Our set is under a big tent. Live sound is weird outdoors generally and under a tent in particular, but everything else has been extremely bassy so I know I’m going to be okay at least. I get a monitor, a rare treat, and ask for a little kick drum and drum sampler in there. The bass and kick sound thick as fuck. I’m really loving my old Ibanez on this trip so far, its longest tour since I got the G&L in 2012 or so. I think today calls for just a touch of the ol’ Phat Active EQ knob, just to get the party started. It feels weird to play outside in the middle of the day, but the tent is starting to fill up as we soundcheck. A father and very young son are front and center, and I can see that he’s explaining what’s going on onstage as my own father did when I was small. We can hear snatches of Stephen Malkmus’s guitar whenever there is silence. Julian reminds me of the time we played the small room at Fitzgerald’s in Houston (RIP) while Built to Spill played the big room downstairs. Ships passing in the night, or rather a ship and some much smaller type of boat. The set is a blast. I see some dancing out there. I can hear myself and the kick drum better than usual, and try some weirder fills than usual. Everyone is so busy these days that it’s usually one or two cram rehearsals before a show, so playing our fourth in a row feels extra tight. And when we’re done it’s still early. I tuck into a kind of boring but very competently executed dinner buffet (chicken schnitzel, red cabbage, gnocchi with tomatoes and basil, and meat lasagna) and get another drink. I wander around the other sets but nothing catches my interest. Eventually a consensus emerges that we are tired and would like to head out. I grab a few more maté sodas for the road. I am wired on the stuff already, but I know my future self will be very happy to see them the next time we have an early van call. Maintaining comfort on tour has a lot to do with resource management, and European promoters give you more resources than back home. Every drink or snack or toiletry you don’t need at the show or the hotel is time and money saved later.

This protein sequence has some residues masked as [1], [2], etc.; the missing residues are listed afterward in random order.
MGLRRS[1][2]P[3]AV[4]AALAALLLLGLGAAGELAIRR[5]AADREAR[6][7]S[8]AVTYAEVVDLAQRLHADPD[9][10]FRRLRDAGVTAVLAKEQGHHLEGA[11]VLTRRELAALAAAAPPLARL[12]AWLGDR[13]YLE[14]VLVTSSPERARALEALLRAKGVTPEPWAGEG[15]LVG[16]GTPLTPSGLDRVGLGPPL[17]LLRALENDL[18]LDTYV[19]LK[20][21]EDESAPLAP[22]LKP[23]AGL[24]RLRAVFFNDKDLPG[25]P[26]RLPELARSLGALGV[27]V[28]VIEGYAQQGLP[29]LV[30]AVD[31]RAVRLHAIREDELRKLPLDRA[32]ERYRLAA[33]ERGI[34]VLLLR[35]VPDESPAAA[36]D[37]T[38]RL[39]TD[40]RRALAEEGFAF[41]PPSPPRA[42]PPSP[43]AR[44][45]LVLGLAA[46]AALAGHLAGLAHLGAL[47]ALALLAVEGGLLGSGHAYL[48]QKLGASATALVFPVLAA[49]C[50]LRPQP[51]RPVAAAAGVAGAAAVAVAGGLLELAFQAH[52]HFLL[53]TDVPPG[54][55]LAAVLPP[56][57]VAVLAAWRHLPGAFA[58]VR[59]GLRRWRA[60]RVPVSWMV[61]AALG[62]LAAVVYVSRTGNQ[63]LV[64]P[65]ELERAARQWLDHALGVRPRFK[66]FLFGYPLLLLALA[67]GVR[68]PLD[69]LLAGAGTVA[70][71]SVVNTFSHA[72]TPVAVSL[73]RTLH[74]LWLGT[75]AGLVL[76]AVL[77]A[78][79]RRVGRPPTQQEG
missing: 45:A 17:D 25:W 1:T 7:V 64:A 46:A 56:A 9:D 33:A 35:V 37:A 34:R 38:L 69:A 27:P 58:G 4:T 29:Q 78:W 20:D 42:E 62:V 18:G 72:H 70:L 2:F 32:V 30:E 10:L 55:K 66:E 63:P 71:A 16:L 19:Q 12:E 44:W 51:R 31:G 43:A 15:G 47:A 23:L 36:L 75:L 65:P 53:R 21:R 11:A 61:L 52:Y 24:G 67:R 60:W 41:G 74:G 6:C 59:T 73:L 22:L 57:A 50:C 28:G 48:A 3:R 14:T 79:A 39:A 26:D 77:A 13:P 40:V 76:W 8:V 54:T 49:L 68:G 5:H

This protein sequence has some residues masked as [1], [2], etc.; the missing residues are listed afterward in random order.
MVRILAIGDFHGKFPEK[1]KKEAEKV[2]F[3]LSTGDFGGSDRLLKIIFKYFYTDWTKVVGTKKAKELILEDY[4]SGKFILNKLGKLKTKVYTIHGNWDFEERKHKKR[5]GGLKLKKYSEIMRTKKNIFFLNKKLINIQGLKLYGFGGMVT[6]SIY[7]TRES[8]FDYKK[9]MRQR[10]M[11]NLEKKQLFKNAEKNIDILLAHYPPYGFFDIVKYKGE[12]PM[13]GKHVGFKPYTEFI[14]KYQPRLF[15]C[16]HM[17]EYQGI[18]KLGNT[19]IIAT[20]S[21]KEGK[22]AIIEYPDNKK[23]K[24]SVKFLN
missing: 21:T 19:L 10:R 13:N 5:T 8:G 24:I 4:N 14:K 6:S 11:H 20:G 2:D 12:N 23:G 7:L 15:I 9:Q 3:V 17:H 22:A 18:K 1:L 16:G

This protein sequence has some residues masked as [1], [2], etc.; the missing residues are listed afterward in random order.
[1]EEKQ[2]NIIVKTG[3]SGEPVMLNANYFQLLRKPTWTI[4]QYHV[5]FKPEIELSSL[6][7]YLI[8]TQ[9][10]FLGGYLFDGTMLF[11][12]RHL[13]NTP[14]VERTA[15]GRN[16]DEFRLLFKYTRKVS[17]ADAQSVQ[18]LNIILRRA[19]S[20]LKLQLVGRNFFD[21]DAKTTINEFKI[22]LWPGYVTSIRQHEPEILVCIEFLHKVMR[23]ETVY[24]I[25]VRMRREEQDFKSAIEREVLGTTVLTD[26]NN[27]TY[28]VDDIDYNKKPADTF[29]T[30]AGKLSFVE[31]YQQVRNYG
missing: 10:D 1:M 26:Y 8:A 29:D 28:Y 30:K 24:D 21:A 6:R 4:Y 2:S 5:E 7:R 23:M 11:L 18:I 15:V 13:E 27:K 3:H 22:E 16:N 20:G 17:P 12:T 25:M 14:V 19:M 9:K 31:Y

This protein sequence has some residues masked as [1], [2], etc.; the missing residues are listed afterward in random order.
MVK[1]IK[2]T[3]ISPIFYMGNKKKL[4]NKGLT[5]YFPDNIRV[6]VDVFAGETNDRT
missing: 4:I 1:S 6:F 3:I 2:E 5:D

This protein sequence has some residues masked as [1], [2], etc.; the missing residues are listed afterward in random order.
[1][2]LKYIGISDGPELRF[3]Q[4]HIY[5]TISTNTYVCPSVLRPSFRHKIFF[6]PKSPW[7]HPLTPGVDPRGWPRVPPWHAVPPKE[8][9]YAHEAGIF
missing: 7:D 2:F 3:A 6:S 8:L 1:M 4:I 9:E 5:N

Outside the place where we’ll be sleeping tonight, we are stuck. It is some sort of Airbnb situation rather than a hotel, and the promoter did not communicate to our tour manager how exactly to get the key from the owner. The tour manager this time around is Honza, a stoic Czech guy maybe a couple years our junior. Before the tour we debated whether to get the whole van/gear/driver/tour manager package or save a little money by just renting stuff and driving and coordinating ourselves, and I’m very glad we went with him. He is a real pro at this, expertly maneuvering our giant Sprinter around and handling the potentially overwhelming logistics of hitting eight countries in two weeks much better than I would. We know he’s a drummer when not on tour, he’s vegan, and he doesn’t drink or do any drugs. He’s a huge fan of Harry Potter and is disappointed that none of us are. He lives in what sounds like the Prague equivalent of the Silent Barn, but because this is Europe it’s subsidized by the government. He’s into hardcore, so I can’t imagine he likes Ava Luna very much, but if that’s the case he keeps it to himself. On the first night he opted to sleep in the van because our hotel room was so tiny, and even in a hotel he’ll sleep on the floor rather than share a bed with one of us, whether out of professionalism or a desire for personal space. There are one or two stops coming up where he says he’ll be sleeping in the van because he’s a little concerned about the safety of our gear, which kind of implies he would be willing and able to fight anyone who tried to break in, and I don’t doubt it for a minute.